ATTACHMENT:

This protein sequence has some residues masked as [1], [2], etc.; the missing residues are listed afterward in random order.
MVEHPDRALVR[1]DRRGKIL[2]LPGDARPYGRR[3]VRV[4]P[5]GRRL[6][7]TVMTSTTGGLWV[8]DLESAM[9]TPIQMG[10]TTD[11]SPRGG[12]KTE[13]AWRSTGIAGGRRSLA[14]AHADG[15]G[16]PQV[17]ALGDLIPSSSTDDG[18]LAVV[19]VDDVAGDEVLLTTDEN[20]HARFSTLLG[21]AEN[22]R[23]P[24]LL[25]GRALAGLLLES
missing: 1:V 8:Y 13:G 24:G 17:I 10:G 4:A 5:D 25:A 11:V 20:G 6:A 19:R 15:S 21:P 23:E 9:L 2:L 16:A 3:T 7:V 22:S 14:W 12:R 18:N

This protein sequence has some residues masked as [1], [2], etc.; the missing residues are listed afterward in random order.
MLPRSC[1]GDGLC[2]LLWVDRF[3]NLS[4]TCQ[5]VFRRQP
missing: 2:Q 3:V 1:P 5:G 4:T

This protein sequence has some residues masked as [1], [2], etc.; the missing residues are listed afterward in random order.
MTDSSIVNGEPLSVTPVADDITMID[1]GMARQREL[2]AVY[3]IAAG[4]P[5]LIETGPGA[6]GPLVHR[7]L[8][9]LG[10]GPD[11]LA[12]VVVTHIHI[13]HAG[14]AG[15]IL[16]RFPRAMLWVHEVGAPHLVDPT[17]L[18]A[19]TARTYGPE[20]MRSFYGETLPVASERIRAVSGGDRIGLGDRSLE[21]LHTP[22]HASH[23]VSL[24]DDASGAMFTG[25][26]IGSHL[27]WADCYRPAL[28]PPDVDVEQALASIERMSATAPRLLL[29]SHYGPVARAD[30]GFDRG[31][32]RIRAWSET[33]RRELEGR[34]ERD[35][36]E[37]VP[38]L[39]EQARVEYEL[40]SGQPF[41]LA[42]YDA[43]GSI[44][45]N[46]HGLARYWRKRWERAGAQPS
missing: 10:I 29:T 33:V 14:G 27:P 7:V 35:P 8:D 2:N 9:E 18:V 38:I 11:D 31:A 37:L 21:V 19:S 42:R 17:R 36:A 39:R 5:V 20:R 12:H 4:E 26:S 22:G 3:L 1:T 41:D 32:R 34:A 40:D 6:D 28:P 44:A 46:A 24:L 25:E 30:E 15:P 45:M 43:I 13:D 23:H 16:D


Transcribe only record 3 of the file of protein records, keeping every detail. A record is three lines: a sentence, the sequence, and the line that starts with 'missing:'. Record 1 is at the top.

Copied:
This protein sequence has some residues masked as [1], [2], etc.; the missing residues are listed afterward in random order.
MTDSSIVNGEPLSVTPVADDITMID[1]GMARQREL[2]AVY[3]IAAG[4]P[5]LIETGPGA[6]GPLVHR[7]L[8][9]LG[10]GPD[11]LA[12]VVVTHIHI[13]HAG[14]AG[15]IL[16]RFPRAMLWVHEVGAPHLVDPT[17]L[18]A[19]TARTYGPE[20]MRSFYGETLPVASERIRAVSGGDRIGLGDRSLE[21]LHTP[22]HASH[23]VSL[24]DDASGAMFTG[25][26]IGSHL[27]WADCYRPAL[28]PPDVDVEQALASIERMSATAPRLLL[29]SHYGPVARAD[30]GFDRG[31][32]RIRAWSET[33]RRELEGR[34]ERD[35][36]E[37]VP[38]L[39]EQARVEYEL[40]SGQPF[41]LA[42]YDA[43]GSI[44][45]N[46]HGLARYWRKRWERAGAQPS
missing: 10:I 29:T 33:V 14:G 27:P 7:V 35:P 8:D 2:N 9:E 18:V 38:I 11:D 31:A 37:L 21:V 19:S 42:R 17:R 36:A 39:R 5:V 20:R 12:H 4:E 26:S 22:G 3:L 1:T 41:D 32:R 34:A 40:D 6:D 28:P 44:A 46:A 24:L 25:E 30:E 15:P 45:M 43:I 13:D 23:H 16:D